It looks like we’re going to have to wait a little longer before we can legally purchase marijuana and light up in Canada.
In April 2017, the federal government introduced legislation to legalize and regulate recreational cannabis in Canada by July 1, 2018, and many (many) Canadians have been waiting for the glorious day to arrive. But after senators struck a deal in mid-February to hold a final vote by June 7 on the legislation that will govern the incoming weed regime, legality has been pushed back to August at the earliest. The delay will be due to the subsequent process of actually opening up shop for the sale of recreational marijuana after the vote – something that will not happen overnight.
It’s up to the federal government to set the requirements for producers who grow and manufacture cannabis, as well as set industry-wide rules and standards when it comes to everything from the prohibition of certain ingredients, to the types of cannabis available for sale and the types of promotion permitted. When it comes to the actual distribution and use of recreational marijuana, each province will have its own legislation.
Here’s what to expect across Canada ones it all (finally) takes effect.
The legal age for buying marijuana across the country coincides with each province’s legal drinking age. So, for example, you must be 19-years-old to purchase weed in Ontario (where the legal drinking age is also 19), where as you can be 18-years-old to legally obtain marijuana in Alberta (where the drinking age is 18). You’ll have to have a valid government-issued ID to legally purchase weed or have it in your possession in Canada.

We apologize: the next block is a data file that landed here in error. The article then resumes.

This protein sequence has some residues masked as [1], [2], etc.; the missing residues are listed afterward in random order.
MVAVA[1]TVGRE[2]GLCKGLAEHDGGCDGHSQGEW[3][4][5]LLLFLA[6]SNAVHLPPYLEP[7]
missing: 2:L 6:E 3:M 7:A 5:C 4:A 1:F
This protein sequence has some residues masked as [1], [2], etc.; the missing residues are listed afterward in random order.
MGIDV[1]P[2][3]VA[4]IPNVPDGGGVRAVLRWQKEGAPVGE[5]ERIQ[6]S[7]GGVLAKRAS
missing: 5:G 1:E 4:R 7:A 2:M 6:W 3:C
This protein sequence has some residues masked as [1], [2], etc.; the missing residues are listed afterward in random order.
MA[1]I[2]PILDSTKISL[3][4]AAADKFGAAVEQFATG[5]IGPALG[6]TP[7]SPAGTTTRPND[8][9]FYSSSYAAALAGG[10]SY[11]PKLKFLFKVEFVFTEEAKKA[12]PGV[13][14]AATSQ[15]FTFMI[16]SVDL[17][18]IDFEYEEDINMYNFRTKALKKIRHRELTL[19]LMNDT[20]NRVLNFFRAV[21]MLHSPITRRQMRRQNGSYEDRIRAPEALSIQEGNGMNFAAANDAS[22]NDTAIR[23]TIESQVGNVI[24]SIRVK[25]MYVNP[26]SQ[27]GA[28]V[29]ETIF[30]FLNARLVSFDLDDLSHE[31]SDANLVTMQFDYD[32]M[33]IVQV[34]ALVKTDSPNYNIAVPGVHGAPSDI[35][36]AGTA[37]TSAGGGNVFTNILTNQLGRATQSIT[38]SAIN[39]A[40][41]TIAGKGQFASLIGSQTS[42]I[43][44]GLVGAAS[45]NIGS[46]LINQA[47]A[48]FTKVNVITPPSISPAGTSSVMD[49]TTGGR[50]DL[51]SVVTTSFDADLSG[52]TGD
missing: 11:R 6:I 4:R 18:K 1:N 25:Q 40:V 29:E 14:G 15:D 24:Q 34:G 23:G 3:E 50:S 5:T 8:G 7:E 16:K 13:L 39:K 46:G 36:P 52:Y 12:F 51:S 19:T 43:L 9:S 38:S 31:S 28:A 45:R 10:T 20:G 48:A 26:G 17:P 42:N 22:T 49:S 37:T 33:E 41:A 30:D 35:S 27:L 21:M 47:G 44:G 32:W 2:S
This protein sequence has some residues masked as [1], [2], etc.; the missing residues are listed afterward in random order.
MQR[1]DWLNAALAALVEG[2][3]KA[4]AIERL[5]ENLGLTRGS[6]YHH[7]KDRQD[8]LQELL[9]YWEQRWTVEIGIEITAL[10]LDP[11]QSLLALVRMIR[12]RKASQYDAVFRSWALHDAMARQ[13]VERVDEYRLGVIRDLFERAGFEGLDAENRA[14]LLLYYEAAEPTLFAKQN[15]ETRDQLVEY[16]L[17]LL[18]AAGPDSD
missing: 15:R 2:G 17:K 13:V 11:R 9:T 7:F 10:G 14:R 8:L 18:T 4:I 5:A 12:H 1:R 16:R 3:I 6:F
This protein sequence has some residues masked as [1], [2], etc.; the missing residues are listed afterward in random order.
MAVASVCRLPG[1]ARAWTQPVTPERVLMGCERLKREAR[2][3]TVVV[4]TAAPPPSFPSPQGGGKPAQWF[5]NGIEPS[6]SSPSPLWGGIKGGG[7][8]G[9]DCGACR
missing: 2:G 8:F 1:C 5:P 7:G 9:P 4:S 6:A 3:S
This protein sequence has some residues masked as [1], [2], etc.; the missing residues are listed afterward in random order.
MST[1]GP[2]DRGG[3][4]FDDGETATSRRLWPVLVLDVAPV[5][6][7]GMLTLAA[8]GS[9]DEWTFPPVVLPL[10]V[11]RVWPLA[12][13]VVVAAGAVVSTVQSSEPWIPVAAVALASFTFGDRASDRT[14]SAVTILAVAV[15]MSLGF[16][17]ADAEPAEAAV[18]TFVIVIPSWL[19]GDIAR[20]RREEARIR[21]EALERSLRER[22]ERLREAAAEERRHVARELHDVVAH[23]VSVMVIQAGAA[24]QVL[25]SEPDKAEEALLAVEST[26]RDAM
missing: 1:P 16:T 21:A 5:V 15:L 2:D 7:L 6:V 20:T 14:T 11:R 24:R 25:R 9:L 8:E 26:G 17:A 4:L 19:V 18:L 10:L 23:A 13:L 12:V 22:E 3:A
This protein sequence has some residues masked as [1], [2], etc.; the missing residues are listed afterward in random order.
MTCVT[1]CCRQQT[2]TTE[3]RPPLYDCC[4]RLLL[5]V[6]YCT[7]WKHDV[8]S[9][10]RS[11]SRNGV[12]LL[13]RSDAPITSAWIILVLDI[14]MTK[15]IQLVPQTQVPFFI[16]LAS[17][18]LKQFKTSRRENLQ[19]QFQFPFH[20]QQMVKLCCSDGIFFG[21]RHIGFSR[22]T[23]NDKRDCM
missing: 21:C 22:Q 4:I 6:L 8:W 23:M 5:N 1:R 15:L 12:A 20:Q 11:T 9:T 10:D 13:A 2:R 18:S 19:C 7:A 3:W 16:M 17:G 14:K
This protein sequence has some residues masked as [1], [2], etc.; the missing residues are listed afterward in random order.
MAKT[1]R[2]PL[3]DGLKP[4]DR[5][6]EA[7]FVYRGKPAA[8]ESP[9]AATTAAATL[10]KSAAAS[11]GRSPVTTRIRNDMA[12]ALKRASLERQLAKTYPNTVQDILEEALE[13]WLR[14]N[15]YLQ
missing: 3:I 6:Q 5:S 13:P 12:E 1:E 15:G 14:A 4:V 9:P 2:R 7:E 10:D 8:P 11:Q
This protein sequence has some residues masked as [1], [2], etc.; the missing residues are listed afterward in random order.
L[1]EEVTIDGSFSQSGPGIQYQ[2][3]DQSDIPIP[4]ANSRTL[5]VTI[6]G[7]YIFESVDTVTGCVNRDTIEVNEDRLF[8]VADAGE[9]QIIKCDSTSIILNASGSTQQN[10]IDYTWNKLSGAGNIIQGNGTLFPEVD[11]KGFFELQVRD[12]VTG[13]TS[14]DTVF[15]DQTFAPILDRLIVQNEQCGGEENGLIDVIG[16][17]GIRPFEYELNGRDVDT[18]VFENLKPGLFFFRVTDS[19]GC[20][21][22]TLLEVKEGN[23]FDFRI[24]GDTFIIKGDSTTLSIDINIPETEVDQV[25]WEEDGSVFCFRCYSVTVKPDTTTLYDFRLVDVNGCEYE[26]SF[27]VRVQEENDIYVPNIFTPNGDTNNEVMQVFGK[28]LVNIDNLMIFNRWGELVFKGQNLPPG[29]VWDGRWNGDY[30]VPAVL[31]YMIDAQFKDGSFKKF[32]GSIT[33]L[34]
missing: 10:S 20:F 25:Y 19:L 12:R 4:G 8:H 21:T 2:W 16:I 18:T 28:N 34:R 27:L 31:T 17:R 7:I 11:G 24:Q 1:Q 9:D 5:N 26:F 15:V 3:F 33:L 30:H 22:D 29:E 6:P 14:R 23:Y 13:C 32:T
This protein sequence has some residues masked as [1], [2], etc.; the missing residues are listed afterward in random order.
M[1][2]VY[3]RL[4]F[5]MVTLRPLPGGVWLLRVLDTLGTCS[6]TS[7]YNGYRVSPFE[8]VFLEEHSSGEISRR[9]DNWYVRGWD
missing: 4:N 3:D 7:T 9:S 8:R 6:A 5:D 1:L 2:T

It will be up to each province to decide whether to allow privately run cannabis retail stores. In Ontario, only the government will oversee the distribution of weed, turning to the LCBO to handle it through a subsidiary corporation. In Ontario, weed will be sold in these government stores and online under strict rules. In British Columbia, on the other hand, weed will be sold both at privately run retail stores or through government-operated retail stores and online sales.
Bring your ID and your full wallet – you can use debit, credit card, or cash to buy weed.
When it comes to “grabbing,” customers are limited to purchase 30 grams at a time across the country (which is still enough to fuel the daily smoker for a good month). That’s the same amount you’re allowed to have in public possession and the same amount you’re allowed to share with other adults.
Across Canada, the rules are similar to tobacco laws when it comes to weed smoking. Motor vehicles, the workplace, and public parks are off limits. For those who rely on weed for medical use, the rules are the same as tobacco and e-cigarettes. The medical blazers generally won’t be allowed to smoke or vape medical cannabis in enclosed workplaces, enclosed public places, motor vehicles, and other smoke-free places, with a few exceptions.
Aside from being strictly prohibited while driving, the legalization of weed comes with tougher drug impairment rules throughout the country, and driving high is a major no-no. This means enhancing existing impaired driving penalties and creating a zero-tolerance approach for young drivers and treating driving under the influence of marijuana as serious as driving under the influence of weed.
If you have a green thumb, the will, and the room, you will be legally allowed to grow up to four plants in Canada, however, Quebec has opted not to allow people to grow their own weed.